In recent years we’ve seen several tech billionaires back environmentally friendly innovations in a bid to tackle climate change, but will these famous innovators really be the ones to bring about change?
Bill Gates, Elon Musk, Jeff Bezos, and other leading entrepreneurs often make the headlines for their ground-breaking technologies, unexpected ventures, and charitable donations, frequently making investments as large as some countries’ GDPs. More recently, it seems these billionaires are eager to lead the fight against climate change and provide the technology and research necessary to make a difference.
This September, Gates announced that he had secured over $1 billion dollars in funding from seven U.S. firms to combat climate change. The funding from Microsoft, BlackRock, General Motors, American Airlines, Boston Consulting Group, Bank of America, and ArcelorMittal will be managed by his organization Breakthrough Energy, which he established in 2016.
Gates hopes to drive a “new industrial revolution” through the organization’s Breakthrough Energy Catalyst project, to help the world avoid a climate disaster through investment in carbon capture, green hydrogen, long-duration energy storage, and sustainable aviation fuel. “Half the technology needed to get to zero emissions either doesn’t exist yet or is too expensive for much of the world to afford,” Gates stated, suggesting “Catalyst is designed to change that and provide an effective way to invest in our clean technology future.”
This has been the focus of 2021, with several other tech billionaires getting involved in the battle. Last year, Amazon founder Jeff Bezos pledged $10 billion to launch his Bezos Earth Fund, which will provide grants to scientists battling climate change. He encouraged other companies to donate to the fund stating that “Climate change is the biggest threat to our planet,” and “I want to work alongside others both to amplify known ways and to explore new ways of fighting the devastating impact of climate change on this planet we all share.”
And on the same day Gates announced his new funding, Bezos revealed that his Earth Fund would be contributing $1 billion to conserve and protect vulnerable areas of the world. The announcement included statements of support from world leaders such as UN Deputy Secretary-General Amina Mohammed; British Prime Minister Boris Johnson; Colombian President Iván Duque Márquez; and U.S. Special Presidential Envoy for Climate, John Kerry.
At the beginning of 2021, Elon Musk joined the ranks of climate change leaders by offering $100 million to the person or organization that could create the most effective carbon capture and storage (CCS) technology. Elon Musk’s Tesla has led the EV market for years, but now it appears he is also interested in looking for innovative new ways to tackle climate change beyond his EVs.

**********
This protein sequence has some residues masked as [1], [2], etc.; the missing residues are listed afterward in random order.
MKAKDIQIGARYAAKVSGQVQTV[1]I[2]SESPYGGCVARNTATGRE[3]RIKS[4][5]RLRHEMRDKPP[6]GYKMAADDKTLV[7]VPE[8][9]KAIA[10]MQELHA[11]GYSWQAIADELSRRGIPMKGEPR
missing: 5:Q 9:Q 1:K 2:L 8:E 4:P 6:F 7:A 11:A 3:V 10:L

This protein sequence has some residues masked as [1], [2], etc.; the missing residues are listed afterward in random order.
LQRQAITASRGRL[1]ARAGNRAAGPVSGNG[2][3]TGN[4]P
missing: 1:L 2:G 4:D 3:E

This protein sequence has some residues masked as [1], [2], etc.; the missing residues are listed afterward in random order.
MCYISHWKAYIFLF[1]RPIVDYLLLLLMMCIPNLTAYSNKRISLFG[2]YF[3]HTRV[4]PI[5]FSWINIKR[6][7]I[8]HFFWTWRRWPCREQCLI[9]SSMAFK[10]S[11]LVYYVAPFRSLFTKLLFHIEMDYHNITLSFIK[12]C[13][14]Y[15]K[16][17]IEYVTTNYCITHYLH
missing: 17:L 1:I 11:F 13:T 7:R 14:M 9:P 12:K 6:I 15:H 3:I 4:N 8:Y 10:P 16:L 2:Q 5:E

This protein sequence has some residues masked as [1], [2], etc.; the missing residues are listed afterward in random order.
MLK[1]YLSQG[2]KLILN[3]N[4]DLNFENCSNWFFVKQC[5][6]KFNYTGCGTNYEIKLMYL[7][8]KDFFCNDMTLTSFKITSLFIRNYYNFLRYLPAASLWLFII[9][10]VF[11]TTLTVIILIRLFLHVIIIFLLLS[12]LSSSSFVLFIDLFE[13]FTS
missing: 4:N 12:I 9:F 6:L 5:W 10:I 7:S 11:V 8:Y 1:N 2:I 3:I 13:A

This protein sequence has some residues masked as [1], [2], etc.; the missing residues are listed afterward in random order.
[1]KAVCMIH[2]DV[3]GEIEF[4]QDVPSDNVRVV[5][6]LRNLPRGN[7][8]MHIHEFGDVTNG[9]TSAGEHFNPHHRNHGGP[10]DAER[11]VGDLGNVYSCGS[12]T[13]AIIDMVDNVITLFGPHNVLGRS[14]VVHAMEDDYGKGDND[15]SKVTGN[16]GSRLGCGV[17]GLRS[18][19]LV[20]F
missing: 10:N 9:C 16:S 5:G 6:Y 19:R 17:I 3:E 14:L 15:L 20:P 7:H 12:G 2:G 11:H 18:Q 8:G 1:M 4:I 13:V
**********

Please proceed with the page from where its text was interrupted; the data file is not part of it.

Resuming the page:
These kinds of grand public gestures could provide the impetus that the world needs to act on climate change, following recent reports from the UN’s Intergovernmental Panel on Climate Change and the International Energy Organisation, which both suggest that an energy transition from fossil fuels to renewable alternatives is imminently necessary and not happening fast enough to prevent a crisis.
But how meaningful are these efforts and will they receive the backing needed from governments and companies around the world to truly tackle climate change?
But can billionaires really beat climate change?
Several experts suggest that the recent efforts of some of the world’s richest men may be misplaced. For example, San Francisco-based non-profit Project Drawdown reminds us that twelve of the top 20 climate solutions relate to either agriculture or forests, and while Bezos, Gates, and Musk focus on new technologies, funds may be better placed in reforestation projects and agricultural change. Many leading climate change organizations agreed, suggesting that funds should be spread across both new technologies and nature-based solutions.
At the same time, it doesn’t help that these tech billionaires are spending far larger amounts on personal projects that seem to run counter to their climate goals. For example, Musk has recently come under fire for his space ambitions regarding his $74 billion Space X program. Meanwhile, Bezos’ Blue Origin and Richard Branson’s Virgin Galactic adventures received similar criticism, with Bezos’ trip to space being described as “a spectacle of grotesque wealth.”
When the launch of just one rocket produces as much as 300 tonnes of carbon dioxide, which can remain in the earth’s upper atmosphere for years, the hypocrisy of these apparent ‘climate saviors’ engaging in a space race is clear for all to see. Carbon emissions from rockets are currently substantially lower than those that come from the aviation industry, but making space travel commercial could soon change that.
While the efforts of these tech billionaires to make meaningful change in the battle against climate change are commendable, their pet projects appear to be undermining any climate strategies they may be pursuing. As for how they choose to invest that funding, questions remain over whether these billions could be better spent elsewhere.
By Felicity Bradstock for Oilprice.com
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